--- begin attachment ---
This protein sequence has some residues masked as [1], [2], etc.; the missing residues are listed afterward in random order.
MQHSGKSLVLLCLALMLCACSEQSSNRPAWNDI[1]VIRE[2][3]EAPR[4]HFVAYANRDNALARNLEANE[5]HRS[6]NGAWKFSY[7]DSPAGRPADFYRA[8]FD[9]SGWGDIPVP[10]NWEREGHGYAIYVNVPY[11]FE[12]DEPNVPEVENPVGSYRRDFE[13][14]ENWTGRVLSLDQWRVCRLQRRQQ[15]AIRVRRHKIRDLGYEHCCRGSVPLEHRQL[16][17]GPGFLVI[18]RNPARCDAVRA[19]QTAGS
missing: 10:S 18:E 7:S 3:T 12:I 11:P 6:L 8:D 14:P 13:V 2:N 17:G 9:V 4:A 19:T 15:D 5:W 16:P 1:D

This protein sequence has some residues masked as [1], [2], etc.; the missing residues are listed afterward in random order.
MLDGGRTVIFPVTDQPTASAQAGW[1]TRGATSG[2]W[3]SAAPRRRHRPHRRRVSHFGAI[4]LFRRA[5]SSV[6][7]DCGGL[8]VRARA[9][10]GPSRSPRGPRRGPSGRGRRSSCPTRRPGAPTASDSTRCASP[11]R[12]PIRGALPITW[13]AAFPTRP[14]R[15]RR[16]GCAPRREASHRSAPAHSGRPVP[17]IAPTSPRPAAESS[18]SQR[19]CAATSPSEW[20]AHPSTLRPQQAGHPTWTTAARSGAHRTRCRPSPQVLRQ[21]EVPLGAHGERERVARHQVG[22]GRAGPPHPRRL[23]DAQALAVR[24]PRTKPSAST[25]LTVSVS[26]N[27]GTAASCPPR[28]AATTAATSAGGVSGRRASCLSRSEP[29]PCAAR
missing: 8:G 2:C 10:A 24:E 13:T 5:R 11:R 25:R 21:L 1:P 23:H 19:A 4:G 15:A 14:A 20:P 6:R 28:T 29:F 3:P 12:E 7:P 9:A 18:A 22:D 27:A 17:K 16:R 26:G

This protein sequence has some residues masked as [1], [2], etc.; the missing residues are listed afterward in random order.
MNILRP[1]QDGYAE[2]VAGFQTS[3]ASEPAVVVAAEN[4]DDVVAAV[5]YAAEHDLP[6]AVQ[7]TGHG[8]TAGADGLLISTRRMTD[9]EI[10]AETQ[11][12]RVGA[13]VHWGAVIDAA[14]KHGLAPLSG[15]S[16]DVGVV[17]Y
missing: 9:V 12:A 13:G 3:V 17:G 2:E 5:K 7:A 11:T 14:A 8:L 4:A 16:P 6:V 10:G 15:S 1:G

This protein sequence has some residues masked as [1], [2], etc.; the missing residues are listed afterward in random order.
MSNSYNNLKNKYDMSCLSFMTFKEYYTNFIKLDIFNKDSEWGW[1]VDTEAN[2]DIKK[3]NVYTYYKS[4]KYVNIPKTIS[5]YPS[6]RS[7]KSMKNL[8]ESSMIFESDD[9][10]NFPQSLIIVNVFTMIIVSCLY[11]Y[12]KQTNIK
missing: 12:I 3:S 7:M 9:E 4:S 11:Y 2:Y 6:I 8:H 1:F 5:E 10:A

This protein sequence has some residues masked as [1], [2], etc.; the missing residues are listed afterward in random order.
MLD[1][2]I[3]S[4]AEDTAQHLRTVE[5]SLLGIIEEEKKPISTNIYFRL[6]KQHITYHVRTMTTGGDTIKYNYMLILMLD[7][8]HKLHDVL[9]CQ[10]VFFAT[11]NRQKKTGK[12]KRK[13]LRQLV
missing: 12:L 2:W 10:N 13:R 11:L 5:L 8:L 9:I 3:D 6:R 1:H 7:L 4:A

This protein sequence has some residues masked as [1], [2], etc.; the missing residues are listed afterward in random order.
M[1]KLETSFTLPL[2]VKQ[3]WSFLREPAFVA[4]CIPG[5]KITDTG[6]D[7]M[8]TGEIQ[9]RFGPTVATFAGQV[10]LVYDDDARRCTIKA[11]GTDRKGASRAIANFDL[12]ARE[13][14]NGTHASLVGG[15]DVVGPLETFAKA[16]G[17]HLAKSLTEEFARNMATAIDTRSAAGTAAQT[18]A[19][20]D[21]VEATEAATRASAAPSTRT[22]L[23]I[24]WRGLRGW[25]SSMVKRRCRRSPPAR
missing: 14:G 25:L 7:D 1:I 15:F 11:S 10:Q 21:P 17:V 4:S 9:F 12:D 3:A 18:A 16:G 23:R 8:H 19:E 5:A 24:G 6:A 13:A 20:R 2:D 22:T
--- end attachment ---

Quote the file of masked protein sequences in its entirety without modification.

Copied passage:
This protein sequence has some residues masked as [1], [2], etc.; the missing residues are listed afterward in random order.
MQHSGKSLVLLCLALMLCACSEQSSNRPAWNDI[1]VIRE[2][3]EAPR[4]HFVAYANRDNALARNLEANE[5]HRS[6]NGAWKFSY[7]DSPAGRPADFYRA[8]FD[9]SGWGDIPVP[10]NWEREGHGYAIYVNVPY[11]FE[12]DEPNVPEVENPVGSYRRDFE[13][14]ENWTGRVLSLDQWRVCRLQRRQQ[15]AIRVRRHKIRDLGYEHCCRGSVPLEHRQL[16][17]GPGFLVI[18]RNPARCDAVRA[19]QTAGS
missing: 10:S 18:E 7:S 3:T 12:I 11:P 6:L 8:D 14:P 13:V 2:N 17:G 9:V 4:A 19:T 15:D 5:W 16:P 1:D

This protein sequence has some residues masked as [1], [2], etc.; the missing residues are listed afterward in random order.
MLDGGRTVIFPVTDQPTASAQAGW[1]TRGATSG[2]W[3]SAAPRRRHRPHRRRVSHFGAI[4]LFRRA[5]SSV[6][7]DCGGL[8]VRARA[9][10]GPSRSPRGPRRGPSGRGRRSSCPTRRPGAPTASDSTRCASP[11]R[12]PIRGALPITW[13]AAFPTRP[14]R[15]RR[16]GCAPRREASHRSAPAHSGRPVP[17]IAPTSPRPAAESS[18]SQR[19]CAATSPSEW[20]AHPSTLRPQQAGHPTWTTAARSGAHRTRCRPSPQVLRQ[21]EVPLGAHGERERVARHQVG[22]GRAGPPHPRRL[23]DAQALAVR[24]PRTKPSAST[25]LTVSVS[26]N[27]GTAASCPPR[28]AATTAATSAGGVSGRRASCLSRSEP[29]PCAAR
missing: 8:G 2:C 10:A 24:E 13:T 5:R 11:R 25:R 21:L 1:P 23:H 19:A 4:G 15:A 14:A 20:P 6:R 28:T 29:F 3:P 12:E 7:P 9:A 18:A 22:D 27:A 17:K 16:R 26:G

This protein sequence has some residues masked as [1], [2], etc.; the missing residues are listed afterward in random order.
MNILRP[1]QDGYAE[2]VAGFQTS[3]ASEPAVVVAAEN[4]DDVVAAV[5]YAAEHDLP[6]AVQ[7]TGHG[8]TAGADGLLISTRRMTD[9]EI[10]AETQ[11][12]RVGA[13]VHWGAVIDAA[14]KHGLAPLSG[15]S[16]DVGVV[17]Y
missing: 9:V 12:A 13:G 3:V 17:G 2:E 5:K 7:A 11:T 14:A 8:L 4:A 16:P 6:V 10:G 15:S 1:G

This protein sequence has some residues masked as [1], [2], etc.; the missing residues are listed afterward in random order.
MSNSYNNLKNKYDMSCLSFMTFKEYYTNFIKLDIFNKDSEWGW[1]VDTEAN[2]DIKK[3]NVYTYYKS[4]KYVNIPKTIS[5]YPS[6]RS[7]KSMKNL[8]ESSMIFESDD[9][10]NFPQSLIIVNVFTMIIVSCLY[11]Y[12]KQTNIK
missing: 12:I 3:S 7:M 9:E 4:S 11:Y 2:Y 6:I 8:H 1:F 5:E 10:A

This protein sequence has some residues masked as [1], [2], etc.; the missing residues are listed afterward in random order.
MLD[1][2]I[3]S[4]AEDTAQHLRTVE[5]SLLGIIEEEKKPISTNIYFRL[6]KQHITYHVRTMTTGGDTIKYNYMLILMLD[7][8]HKLHDVL[9]CQ[10]VFFAT[11]NRQKKTGK[12]KRK[13]LRQLV
missing: 12:L 2:W 10:N 13:R 11:L 5:L 8:L 9:I 3:D 6:R 1:H 7:L 4:A

This protein sequence has some residues masked as [1], [2], etc.; the missing residues are listed afterward in random order.
M[1]KLETSFTLPL[2]VKQ[3]WSFLREPAFVA[4]CIPG[5]KITDTG[6]D[7]M[8]TGEIQ[9]RFGPTVATFAGQV[10]LVYDDDARRCTIKA[11]GTDRKGASRAIANFDL[12]ARE[13][14]NGTHASLVGG[15]DVVGPLETFAKA[16]G[17]HLAKSLTEEFARNMATAIDTRSAAGTAAQT[18]A[19][20]D[21]VEATEAATRASAAPSTRT[22]L[23]I[24]WRGLRGW[25]SSMVKRRCRRSPPAR
missing: 14:G 25:L 7:D 1:I 15:F 11:S 10:Q 21:P 17:V 4:S 9:F 12:D 3:A 18:A 16:G 23:R 8:H 19:E 5:A 24:G 6:A 13:A 20:R 2:D 22:T